Eating for better energy
Fatigue and low energy are common complaints in our clinic. It’s really no surprise as the pace of modern life feels overwhelming. How can we possibly have enough energy to work a full time job, care for children or pets, exercise, eat well, engage in hobbies, spend time with loved ones AND get the recommended 7-9 hours of sleep each night. Just reading that list makes me feel tired.
If the nature of life these days has you constantly feeling fatigued or reaching for coffee or energy drinks to get through the day, this blog is for you.
The reality is, although we associate caffeine, coffee and energy drinks with an energy boost, these things will often make us feel worse and contribute to an energy deficit in the long term. This is because caffeine does not produce energy. All it does is stimulate our nervous system so that we are more on edge. This doesn't mean you shouldn't or can't have caffeine. I would be a hypocrite if I suggested that since my morning cup of coffee is basically a religious ritual for me.
Consuming caffeine is fine is moderation as long as you know that caffeine does not create energy.
Your body gets energy from food!
And while we do care (a lot!) about what you are eating, we care equally about how you are eating.
How you are eating will determine how much energy you get from your food, how well your body digests and ultimately the quality of your metabolism, tissue repair, immune system and reproductive system.
After all, you could be eating the best diet in the world for you and if your body is not digesting and absorbing nutrients your diet doesn't matter!
So here are some tips on how to get the most energy your of your diet for improved digestion, mental clarity, sustainable energy and enjoyment:
1. Maintain a regular meal schedule. Please do not skip meals and avoid eating at irregular times such as late at night. Your digestive system and body like predictability. Some people will benefit from eating smaller meals more frequently (every 2-3 hours) and others will do better with larger meals every 4-6 hours. Ask your acupuncturist what may be right for you.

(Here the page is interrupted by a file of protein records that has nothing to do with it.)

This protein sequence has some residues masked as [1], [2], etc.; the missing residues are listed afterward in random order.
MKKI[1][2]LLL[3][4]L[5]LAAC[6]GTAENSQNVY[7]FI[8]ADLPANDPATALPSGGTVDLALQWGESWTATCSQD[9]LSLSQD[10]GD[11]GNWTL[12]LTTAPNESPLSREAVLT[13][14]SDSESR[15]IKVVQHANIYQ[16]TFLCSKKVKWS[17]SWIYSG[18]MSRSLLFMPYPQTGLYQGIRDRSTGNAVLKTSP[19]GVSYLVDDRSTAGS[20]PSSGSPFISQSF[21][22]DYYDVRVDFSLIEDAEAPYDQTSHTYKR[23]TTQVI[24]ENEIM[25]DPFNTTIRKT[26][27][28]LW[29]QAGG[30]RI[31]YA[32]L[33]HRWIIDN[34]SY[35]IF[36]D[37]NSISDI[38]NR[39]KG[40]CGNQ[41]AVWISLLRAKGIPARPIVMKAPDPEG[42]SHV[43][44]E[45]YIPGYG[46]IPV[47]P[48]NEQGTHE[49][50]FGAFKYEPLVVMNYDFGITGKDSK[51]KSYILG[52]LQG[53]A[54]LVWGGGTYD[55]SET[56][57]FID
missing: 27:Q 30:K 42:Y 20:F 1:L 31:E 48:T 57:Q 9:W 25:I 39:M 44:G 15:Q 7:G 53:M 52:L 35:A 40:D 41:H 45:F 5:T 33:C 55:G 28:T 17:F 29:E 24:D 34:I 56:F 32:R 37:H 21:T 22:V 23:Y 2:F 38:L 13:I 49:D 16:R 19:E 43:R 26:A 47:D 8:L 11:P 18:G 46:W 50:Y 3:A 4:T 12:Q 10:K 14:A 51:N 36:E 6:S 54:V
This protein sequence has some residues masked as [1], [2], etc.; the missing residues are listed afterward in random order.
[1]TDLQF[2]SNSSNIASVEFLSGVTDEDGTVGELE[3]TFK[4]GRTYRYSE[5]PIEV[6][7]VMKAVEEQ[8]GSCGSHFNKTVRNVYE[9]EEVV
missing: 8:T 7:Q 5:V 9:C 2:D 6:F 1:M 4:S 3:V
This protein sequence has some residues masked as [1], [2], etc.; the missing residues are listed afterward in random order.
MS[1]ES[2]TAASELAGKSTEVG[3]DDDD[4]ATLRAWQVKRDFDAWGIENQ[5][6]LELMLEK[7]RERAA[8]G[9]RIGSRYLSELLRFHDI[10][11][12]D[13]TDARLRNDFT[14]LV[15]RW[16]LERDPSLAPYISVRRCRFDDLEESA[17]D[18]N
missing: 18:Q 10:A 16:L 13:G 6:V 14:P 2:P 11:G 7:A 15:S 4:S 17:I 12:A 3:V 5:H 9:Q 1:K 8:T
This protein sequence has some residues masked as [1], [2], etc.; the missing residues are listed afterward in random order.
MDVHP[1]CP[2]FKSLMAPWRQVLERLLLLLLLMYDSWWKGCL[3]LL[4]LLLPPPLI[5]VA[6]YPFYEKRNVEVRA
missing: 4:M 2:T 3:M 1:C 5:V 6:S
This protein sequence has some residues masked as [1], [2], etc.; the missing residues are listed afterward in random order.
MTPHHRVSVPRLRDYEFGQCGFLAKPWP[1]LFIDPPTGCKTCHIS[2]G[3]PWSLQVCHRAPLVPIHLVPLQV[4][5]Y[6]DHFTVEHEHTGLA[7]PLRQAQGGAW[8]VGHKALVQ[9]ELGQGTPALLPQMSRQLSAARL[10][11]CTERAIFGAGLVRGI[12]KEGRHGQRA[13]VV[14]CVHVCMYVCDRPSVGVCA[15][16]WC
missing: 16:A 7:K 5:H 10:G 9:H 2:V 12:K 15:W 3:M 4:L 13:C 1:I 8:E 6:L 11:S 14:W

2. Eat in a relaxed state. Your digestive organs are controlled by what’s called your “rest and digest” nervous system. You might be able to tell from the name that it functions best when you are in a restful, relaxed state! Obviously it’s not always possible to eat when you are fully relaxed but it’s best to take your time eating so you don’t feel rushed (20 minutes is fine!) and more importantly, take a few moments before your meal to take some deep breaths, unplug from whatever you were doing previously and maybe express appreciation for your food. The more relaxed your brain and body are, the better you will be able to digest and absorb nutrients.
3. Chew your food completely and thoroughly; it should be mushy or near liquid when you swallow. Digestion begins in your mouth with an enzyme called amylase which begins the process of breaking down food. This is an important step that ew often skip because of waiting too long to eat and eating quickly. Chewing your food completely is a habit that takes practice so start practicing at your next meal.
4. Avoid cold and raw foods. This means smoothies and most salads. Raw veggies as well. This is especially true if you tend to experience bloating, gas or diarrhea. It takes extra energy to break down cold and raw food so if optimal digestion is your goal, give your stomach some help and eat foods that are fully cooked and mostly warm. Raw vegetables in particular have complex cell structures that are hard for humans to break down. Eating a lot of raw veggies, even salads, can cause gas, bloating, loose stool and even abdominal pain. Steaming, sautéing or roasting your veggies will begin to break down the call, making it much easier to digest and absorb the nutrition from these foods.
5. Eat mostly whole, minimally processed foods. Ok, I know we said this is about how you are eating, not what, but your body can only work with what you give it. whole foods tend to have more nutrition than processed foods which will help improve energy. Whole foods include any fruit or vegetable, grains, animal proteins, eggs, etc. Your body can
The purpose of these eating principles is to regulate digestion, balance your blood sugar and maximize your body’s natural energy production.
Focus on implementing 1-2 at a time, consistently for 2 weeks and then move onto another 1-2. These principles, while simple, will make a huge difference when used together, consistently over time!